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It was no contest: Mother Nature 1, Technology 0

Technology is the great litmus test to show us how far we have come … and also to show us how far we haven’t.

With a snap, crackle and a pop (well, at least that’s what I imagined it must have sounded like) much of Ironton and Coal Grove was plunged through a time warp, to a time before old Ben Franklin and others ever discovered the juice that runs our lives: Electricity.

Your fancy plasma TV? Worthless. That new 21st century refrigerator that does everything but actually cooks and eats your food? Nothing more than a 500-pound square garbage can. The top-of-the line computer that can connect you to the world in the blink of an eye? Basically useless.

Even that most beloved possession that it seems almost everyone cannot live without – a cellular phone – quickly lost its value with every minute as batteries ran dead.

Irontonians faced the longest power outage they have seen in many years and it really opened some eyes as to exactly how unprepared we truly are as a community.

My family and I were among the fortunate ones who weren’t left in the proverbial dark for more than 24 hours July 12 and 13.

The Tribune wasn’t quite so lucky.

It takes a lot of power to run the office full of computers and takes even more to power a more than 30-year-old press.

We had nothing.

Sometime Saturday afternoon it became very clear that we weren’t likely to get anything back for quite some time. At that point, we had a big decision to make: Do we try to put out a newspaper, and if so, how?

While I would love to tell you that we had some elaborately detailed emergency contingency plan just for such a scenario, If I did that you could call me Pinocchio.

Never having faced a problem of this magnitude, our reaction was purely on the fly.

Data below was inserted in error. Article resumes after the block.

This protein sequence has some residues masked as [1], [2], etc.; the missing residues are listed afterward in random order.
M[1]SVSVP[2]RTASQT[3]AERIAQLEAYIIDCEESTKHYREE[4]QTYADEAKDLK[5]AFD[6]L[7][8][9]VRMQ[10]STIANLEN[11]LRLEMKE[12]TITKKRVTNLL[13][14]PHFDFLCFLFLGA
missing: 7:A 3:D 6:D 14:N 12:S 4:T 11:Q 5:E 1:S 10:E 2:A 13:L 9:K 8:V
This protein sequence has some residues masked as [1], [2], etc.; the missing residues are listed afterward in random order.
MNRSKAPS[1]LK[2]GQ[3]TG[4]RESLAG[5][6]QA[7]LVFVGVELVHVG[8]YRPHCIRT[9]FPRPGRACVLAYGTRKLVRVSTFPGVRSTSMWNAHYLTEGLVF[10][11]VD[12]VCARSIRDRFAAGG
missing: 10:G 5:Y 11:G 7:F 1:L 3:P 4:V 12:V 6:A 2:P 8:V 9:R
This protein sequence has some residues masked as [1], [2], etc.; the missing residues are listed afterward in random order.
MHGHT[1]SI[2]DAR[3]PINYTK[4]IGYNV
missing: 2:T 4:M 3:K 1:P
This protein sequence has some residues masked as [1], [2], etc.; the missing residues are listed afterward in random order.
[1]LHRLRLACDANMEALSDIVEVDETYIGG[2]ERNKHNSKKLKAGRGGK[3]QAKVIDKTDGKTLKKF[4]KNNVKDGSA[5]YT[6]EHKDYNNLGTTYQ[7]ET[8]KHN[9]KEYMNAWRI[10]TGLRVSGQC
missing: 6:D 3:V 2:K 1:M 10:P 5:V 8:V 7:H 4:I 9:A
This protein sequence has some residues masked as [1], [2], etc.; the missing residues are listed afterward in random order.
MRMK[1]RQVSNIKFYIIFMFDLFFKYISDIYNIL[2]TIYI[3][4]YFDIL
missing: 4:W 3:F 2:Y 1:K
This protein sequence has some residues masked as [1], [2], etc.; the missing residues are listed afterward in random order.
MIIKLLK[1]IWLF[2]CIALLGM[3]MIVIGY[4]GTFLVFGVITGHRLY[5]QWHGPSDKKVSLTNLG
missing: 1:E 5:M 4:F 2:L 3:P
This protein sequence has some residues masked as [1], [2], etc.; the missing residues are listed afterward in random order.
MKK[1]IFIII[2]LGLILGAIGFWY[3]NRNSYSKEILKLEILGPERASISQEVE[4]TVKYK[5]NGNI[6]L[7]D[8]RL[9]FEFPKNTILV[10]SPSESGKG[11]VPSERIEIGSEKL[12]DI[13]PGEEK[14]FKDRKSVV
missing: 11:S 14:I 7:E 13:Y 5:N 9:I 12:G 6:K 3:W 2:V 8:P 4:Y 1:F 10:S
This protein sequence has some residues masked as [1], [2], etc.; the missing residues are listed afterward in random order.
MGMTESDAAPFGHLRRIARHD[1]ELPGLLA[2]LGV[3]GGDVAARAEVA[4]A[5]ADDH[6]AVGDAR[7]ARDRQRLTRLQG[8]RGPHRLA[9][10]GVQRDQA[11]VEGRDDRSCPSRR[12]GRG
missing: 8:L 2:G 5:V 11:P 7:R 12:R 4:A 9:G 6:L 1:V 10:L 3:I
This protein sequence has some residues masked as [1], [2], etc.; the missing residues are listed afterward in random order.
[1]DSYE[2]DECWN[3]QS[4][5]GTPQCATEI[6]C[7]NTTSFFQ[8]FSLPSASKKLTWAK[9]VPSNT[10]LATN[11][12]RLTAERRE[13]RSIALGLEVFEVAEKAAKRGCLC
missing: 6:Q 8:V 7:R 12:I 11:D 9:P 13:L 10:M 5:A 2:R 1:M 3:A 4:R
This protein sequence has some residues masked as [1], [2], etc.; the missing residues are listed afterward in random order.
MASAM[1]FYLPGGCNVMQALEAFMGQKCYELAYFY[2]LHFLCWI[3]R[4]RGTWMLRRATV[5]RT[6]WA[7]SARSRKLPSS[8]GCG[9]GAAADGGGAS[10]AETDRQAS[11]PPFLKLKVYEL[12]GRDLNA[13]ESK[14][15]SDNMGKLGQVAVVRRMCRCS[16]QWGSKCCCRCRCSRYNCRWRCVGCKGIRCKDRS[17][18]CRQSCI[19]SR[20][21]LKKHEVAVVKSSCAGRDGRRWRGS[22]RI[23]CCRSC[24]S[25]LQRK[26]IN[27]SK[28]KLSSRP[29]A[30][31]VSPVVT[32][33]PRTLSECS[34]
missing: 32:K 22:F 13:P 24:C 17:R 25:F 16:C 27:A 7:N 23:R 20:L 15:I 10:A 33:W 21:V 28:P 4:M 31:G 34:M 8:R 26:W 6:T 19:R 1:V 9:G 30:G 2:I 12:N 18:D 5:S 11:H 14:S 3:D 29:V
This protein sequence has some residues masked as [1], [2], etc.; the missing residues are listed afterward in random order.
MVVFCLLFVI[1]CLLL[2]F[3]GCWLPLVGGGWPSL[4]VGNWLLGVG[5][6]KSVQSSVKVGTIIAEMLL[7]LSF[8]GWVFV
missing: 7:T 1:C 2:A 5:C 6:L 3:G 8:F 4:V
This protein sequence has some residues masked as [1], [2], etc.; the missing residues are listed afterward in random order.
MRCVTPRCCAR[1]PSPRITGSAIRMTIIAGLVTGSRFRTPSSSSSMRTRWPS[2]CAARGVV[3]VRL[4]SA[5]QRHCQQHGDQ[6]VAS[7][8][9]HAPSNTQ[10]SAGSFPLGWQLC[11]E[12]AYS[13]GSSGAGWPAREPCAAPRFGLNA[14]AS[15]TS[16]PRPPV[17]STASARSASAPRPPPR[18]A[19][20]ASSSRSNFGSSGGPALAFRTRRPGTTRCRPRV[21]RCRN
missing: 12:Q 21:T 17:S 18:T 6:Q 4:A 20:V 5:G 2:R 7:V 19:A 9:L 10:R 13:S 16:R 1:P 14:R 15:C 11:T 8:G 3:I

We packed up my car with one computer after another, threw in a few network servers, laptops and other gear. Presto! My kitchen looked like The Tribune North.

Never in a million years would I have thought we would be building a newspaper next to my toaster and around the dirty dishes but that was the way it worked it.

After struggling to design a 28-page Sunday edition, we worked it out to have The Independent print it for us.

It was after 4 a.m. when we got the first printed products back into our building which by that time we had lit with generator-powerd drop lights and battery drive lanterns.

Several employees sacrificed their Saturday to come in and help insert the newspaper advertisements by hand. It was hot, dirty work but that didn’t stop the staff from rising to the challenge.

Over and over it went, paper after paper went out the door.

At some point, we didn’t need the droplights any more because Mother Nature showed that she still rules. The sun had come up.

Ultimately, subscribers received a Sunday newspaper and we couldn’t be more proud of what we did to get it to them.

Other businesses and residents across town faced their own trials and tribulations.

Maybe we all will walk away with a better appreciation for when it means when we flip that switch.

Michael Caldwell is publisher of The Ironton Tribune. To reach him, call (740) 532-1445 ext. 24 or by e-mail at mike.caldwell@irontontribune.com.